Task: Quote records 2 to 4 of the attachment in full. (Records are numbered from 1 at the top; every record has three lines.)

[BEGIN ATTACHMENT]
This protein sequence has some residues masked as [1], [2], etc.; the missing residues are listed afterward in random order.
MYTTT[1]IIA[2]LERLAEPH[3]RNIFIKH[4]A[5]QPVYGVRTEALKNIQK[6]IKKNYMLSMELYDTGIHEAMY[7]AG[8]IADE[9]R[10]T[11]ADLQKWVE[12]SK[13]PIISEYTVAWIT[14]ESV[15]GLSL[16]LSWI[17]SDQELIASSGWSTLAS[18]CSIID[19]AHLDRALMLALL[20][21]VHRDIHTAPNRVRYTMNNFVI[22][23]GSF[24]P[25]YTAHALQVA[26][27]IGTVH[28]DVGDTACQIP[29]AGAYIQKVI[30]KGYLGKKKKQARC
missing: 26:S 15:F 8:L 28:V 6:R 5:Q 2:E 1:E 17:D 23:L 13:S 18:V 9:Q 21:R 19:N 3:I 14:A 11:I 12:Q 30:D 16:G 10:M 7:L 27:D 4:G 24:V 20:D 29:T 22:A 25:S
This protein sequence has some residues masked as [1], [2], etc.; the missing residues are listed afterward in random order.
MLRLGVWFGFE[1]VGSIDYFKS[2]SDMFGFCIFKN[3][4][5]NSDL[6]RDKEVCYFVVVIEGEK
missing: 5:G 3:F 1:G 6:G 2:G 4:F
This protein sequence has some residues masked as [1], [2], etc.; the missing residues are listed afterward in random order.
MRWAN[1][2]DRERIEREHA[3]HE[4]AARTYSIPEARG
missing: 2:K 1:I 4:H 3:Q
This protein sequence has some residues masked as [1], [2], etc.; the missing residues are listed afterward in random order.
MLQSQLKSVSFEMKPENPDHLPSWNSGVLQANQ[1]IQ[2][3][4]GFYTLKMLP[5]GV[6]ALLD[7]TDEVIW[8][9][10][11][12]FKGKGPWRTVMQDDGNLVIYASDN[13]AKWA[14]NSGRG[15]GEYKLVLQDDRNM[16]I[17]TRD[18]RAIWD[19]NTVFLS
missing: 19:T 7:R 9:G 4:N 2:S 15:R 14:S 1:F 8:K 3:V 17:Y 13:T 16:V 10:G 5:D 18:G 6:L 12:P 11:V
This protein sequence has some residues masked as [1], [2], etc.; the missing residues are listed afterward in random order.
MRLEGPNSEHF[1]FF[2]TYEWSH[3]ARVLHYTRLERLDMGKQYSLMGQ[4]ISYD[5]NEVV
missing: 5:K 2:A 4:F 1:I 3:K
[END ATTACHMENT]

This protein sequence has some residues masked as [1], [2], etc.; the missing residues are listed afterward in random order.
MLRLGVWFGFE[1]VGSIDYFKS[2]SDMFGFCIFKN[3][4][5]NSDL[6]RDKEVCYFVVVIEGEK
missing: 5:G 3:F 1:G 6:G 2:G 4:F
This protein sequence has some residues masked as [1], [2], etc.; the missing residues are listed afterward in random order.
MRWAN[1][2]DRERIEREHA[3]HE[4]AARTYSIPEARG
missing: 2:K 1:I 4:H 3:Q
This protein sequence has some residues masked as [1], [2], etc.; the missing residues are listed afterward in random order.
MLQSQLKSVSFEMKPENPDHLPSWNSGVLQANQ[1]IQ[2][3][4]GFYTLKMLP[5]GV[6]ALLD[7]TDEVIW[8][9][10][11][12]FKGKGPWRTVMQDDGNLVIYASDN[13]AKWA[14]NSGRG[15]GEYKLVLQDDRNM[16]I[17]TRD[18]RAIWD[19]NTVFLS
missing: 19:T 7:R 9:G 4:N 2:S 15:R 14:S 1:F 8:K 3:V 17:Y 13:T 16:V 10:G 5:D 18:G 6:L 12:P 11:V